Stock Market Reactions to Legislated Tax Changes: Evidence from the United States, Germany, and the United Kingdom
Bernd Hayo () and
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Sascha Mierzwa: Philipps University Marburg
MAGKS Papers on Economics from Philipps-Universität Marburg, Faculty of Business Administration and Economics, Department of Economics (Volkswirtschaftliche Abteilung)
We study the effect of tax policy on stock market returns in the United States, Germany, and the United Kingdom using GARCH models and a unique daily dataset of legislative tax changes during the period 1 December 1978 to 31 January 2018. We find that days of discretionary tax legislation during all stages of the process often matter for returns, both in terms of statistical significance as well as economic relevance. Further disaggregating the tax shocks shows that news about personal income tax cuts affects stock market returns positively, whereas business tax legislation is rarely influential. We find evidence of stock market spillovers, mainly from US tax changes to European stock markets, but, albeit less pronounced, also the other way round. In several cases, we measure significant effects of changes in tax legislation on the days the changes are implemented. The US House Committee Report appears to be the most influential legislative stage in our sample. During the financial crisis, stock markets were more responsive to tax legislation. Finally, S&P500 returns tend to react at earlier legislative stages than do DAX returns, whereas FT30 returns barely react on days of domestic legislative action.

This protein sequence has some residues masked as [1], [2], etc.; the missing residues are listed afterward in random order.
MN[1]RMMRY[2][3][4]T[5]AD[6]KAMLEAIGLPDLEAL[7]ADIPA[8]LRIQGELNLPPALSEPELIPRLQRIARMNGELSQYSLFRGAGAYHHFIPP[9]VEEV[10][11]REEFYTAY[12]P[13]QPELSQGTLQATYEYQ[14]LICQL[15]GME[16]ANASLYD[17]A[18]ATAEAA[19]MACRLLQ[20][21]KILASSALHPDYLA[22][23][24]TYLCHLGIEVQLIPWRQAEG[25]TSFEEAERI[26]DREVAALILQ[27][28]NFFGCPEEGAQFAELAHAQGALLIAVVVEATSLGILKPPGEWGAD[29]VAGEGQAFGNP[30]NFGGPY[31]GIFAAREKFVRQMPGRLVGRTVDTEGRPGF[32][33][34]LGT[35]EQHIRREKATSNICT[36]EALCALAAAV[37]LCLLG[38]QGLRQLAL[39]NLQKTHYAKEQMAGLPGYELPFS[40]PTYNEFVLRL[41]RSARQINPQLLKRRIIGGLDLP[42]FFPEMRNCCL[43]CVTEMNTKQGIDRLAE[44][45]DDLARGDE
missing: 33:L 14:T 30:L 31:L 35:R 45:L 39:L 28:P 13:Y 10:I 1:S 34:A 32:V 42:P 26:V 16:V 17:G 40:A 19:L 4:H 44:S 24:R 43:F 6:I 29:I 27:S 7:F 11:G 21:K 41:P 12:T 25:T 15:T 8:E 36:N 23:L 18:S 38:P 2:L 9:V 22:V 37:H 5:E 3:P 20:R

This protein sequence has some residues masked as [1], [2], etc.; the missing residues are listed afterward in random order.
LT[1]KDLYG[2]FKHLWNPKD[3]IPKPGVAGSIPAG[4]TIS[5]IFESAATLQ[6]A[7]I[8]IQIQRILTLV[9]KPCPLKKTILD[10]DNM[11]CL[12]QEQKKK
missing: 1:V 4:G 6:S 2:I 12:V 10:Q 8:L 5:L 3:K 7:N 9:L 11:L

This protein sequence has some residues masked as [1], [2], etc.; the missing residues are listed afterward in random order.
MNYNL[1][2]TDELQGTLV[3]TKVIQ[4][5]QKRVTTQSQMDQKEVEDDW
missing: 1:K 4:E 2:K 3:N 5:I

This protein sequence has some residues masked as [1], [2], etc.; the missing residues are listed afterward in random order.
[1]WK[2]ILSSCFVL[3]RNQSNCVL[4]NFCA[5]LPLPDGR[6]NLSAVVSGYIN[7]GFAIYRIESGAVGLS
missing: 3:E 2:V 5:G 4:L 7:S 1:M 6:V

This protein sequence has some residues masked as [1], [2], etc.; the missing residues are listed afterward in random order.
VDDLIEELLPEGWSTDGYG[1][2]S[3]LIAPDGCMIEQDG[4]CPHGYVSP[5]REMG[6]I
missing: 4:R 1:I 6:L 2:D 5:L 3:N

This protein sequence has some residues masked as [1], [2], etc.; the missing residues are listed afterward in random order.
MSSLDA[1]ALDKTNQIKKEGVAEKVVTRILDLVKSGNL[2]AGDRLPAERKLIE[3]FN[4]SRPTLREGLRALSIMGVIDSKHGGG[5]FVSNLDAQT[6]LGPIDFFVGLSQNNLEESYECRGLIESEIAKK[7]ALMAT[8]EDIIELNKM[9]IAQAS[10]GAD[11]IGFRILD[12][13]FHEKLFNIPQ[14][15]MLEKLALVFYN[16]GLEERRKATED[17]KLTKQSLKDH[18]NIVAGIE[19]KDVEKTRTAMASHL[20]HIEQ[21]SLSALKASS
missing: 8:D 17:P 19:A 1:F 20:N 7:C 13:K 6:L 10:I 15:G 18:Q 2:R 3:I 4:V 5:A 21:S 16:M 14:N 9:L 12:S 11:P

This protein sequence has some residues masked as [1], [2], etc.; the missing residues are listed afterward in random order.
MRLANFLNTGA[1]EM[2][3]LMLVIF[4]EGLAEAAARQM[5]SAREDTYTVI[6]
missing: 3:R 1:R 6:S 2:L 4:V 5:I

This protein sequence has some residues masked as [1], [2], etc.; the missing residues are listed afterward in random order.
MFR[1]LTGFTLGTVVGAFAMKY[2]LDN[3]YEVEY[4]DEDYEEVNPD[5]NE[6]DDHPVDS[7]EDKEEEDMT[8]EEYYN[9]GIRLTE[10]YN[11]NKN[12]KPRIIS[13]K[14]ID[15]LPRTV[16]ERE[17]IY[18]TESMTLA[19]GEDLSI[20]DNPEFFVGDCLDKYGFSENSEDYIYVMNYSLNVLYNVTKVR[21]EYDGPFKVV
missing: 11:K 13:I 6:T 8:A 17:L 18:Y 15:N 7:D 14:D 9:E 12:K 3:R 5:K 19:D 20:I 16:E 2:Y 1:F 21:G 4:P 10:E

Keywords: Fiscal policy; legislative tax changes; stock markets; income tax; business tax; indirect tax; Germany; United Kingdom; United States (search for similar items in EconPapers)
JEL-codes: E62 F65 G18 H24 H25 (search for similar items in EconPapers)
Pages: 54 pages
New Economics Papers: this item is included in nep-fmk, nep-mac and nep-pbe
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Persistent link: https://EconPapers.repec.org/RePEc:mar:magkse:202047
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